Tuesday, March 24, 2009

RECESSION? Going mobile can be the answer

Mobile marketing is no longer a forte or fashion.

The popularity of mobile phones means that the mobile channel will become more than a vehicle for sending texts and receiving calls. Mobile is still considered an up-and-coming channel by some, susceptible to uncertainty and hesitancy among late adopters. But smart marketers are integrating trackable, quantifiable mobile components within campaigns to extend their reach and increase efficacy. Mobile applications, known as apps, are the latest phenomenon. Web-based apps gained notoriety in May 2007 when social networking site Facebook opened its application platform to third-party developers. But it wasn’t until July 2008, when Apple launched iPhone 3G and App Store, that mobile apps became one of the most accessible and popular avenues to brand a business, popularize its services, pull teenagers to retail outlets, convince women to tread in during shopping carnival or even position a political party and woo the mindsets of voters. Even Hollywood these days are reaching audiences where they live- on their mobile phones.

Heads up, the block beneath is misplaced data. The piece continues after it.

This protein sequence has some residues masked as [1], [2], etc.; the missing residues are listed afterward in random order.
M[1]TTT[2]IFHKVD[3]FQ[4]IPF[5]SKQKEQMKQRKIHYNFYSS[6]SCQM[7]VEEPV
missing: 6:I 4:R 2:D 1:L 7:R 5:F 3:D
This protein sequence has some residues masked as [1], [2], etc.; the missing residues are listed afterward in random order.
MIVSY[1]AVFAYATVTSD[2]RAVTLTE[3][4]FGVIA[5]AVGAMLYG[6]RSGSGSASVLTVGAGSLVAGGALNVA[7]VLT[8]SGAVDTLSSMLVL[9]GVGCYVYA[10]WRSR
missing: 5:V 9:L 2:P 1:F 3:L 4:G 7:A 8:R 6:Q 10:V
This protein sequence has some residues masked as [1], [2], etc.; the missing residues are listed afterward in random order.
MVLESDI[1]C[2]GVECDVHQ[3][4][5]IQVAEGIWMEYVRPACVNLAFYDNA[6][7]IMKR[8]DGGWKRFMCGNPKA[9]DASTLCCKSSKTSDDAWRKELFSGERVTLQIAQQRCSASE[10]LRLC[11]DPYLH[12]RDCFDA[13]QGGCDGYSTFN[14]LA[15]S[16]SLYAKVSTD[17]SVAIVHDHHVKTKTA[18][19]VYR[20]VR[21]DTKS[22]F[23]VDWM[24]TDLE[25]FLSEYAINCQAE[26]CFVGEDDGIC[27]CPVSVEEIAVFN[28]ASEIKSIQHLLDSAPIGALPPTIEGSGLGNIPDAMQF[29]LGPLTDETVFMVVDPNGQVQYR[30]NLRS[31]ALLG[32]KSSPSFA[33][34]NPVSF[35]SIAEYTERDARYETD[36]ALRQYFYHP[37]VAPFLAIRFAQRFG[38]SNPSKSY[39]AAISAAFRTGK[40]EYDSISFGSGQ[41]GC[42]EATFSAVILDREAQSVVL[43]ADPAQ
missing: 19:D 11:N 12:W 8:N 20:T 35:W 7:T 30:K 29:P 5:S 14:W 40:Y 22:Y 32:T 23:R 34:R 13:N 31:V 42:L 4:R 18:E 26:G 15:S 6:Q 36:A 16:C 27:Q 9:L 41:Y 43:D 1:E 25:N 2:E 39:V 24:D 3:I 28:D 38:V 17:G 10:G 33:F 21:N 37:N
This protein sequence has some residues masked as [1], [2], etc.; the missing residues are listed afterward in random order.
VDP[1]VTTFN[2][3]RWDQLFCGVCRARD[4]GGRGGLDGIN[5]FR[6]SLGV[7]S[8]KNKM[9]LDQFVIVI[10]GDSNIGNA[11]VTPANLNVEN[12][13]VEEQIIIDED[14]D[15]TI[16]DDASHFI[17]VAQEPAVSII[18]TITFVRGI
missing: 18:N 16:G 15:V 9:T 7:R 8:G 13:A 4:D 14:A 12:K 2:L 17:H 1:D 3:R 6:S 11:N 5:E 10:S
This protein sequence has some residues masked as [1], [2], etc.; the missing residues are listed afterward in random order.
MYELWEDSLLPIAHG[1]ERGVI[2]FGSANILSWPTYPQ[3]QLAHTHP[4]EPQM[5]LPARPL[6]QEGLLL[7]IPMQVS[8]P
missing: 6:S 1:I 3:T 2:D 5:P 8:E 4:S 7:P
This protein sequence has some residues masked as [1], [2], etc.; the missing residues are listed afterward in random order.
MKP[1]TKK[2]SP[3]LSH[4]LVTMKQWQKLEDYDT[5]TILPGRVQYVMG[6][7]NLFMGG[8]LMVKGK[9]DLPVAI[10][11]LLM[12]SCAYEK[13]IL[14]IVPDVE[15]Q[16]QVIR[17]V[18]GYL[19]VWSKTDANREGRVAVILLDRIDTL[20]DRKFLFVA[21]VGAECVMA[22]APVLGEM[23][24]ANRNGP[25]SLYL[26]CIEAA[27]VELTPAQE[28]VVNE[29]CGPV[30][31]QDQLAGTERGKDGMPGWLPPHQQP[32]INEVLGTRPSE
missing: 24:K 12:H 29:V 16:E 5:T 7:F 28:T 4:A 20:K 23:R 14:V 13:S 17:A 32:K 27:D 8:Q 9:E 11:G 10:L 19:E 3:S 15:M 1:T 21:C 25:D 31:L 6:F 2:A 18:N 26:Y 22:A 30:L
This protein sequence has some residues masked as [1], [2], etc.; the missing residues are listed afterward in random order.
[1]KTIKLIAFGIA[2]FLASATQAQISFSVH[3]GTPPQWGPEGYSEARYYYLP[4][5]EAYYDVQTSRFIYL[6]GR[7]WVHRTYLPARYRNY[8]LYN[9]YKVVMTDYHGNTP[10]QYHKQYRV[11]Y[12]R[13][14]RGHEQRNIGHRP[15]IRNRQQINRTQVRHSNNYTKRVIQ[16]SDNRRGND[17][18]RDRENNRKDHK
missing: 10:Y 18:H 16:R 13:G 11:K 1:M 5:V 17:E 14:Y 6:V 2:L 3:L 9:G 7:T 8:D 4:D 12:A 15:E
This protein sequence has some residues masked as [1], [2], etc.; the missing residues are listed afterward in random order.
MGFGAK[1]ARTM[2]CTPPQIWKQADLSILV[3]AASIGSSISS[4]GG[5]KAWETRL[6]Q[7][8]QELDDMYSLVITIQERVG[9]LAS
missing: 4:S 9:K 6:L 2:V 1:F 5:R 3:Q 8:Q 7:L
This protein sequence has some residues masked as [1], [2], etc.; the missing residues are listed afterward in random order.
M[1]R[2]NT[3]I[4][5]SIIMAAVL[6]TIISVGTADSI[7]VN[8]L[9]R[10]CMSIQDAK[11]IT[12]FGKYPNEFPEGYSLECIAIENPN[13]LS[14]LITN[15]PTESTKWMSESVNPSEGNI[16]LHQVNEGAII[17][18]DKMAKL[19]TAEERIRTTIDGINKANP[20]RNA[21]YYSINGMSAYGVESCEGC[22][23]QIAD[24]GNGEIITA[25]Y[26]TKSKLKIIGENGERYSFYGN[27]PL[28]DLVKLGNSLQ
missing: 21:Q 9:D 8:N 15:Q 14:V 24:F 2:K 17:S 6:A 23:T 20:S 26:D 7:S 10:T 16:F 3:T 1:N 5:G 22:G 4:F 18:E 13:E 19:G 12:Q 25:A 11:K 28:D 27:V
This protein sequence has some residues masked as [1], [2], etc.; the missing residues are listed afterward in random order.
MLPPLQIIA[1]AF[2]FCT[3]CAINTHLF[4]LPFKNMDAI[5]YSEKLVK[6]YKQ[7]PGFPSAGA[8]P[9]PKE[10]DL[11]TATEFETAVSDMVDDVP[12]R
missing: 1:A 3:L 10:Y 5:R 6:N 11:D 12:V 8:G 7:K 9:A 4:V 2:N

Few things to be held in reserve when pursuing a successful mobile marketing inventiveness:

(a) One needs to think beyond the text: While SMS is the most recognized format of marketing via mobile, it is important to think beyond the traditional "BUY2DAY" such as content downloads, product alerts, surveys, loyalty messages, even wake-up calls, all designed to provide value and compelling content to the customers.

(b) Go forth and integrate: Customers may be provided with content and services that fit their lifestyles and improve their lives. The communications should be integrated across all channels, including mobile. In other words, mobile phones should be used as a complement to other media, and vice versa.

(c) Put the consumer first by balancing respectful communication and ease of use. Mobile users expect instant gratification, and do not want to jump through hoops to get the information they need. And they will bristle fiercely at any perceived invasion of privacy.

(d) The consumers should be given something they want. For example, if a marketer thinks of Mc coupons or other financial prompts; to text for more information or log on to a mobile site, the marketer can combine a mobile coupon with a store locator to add more value.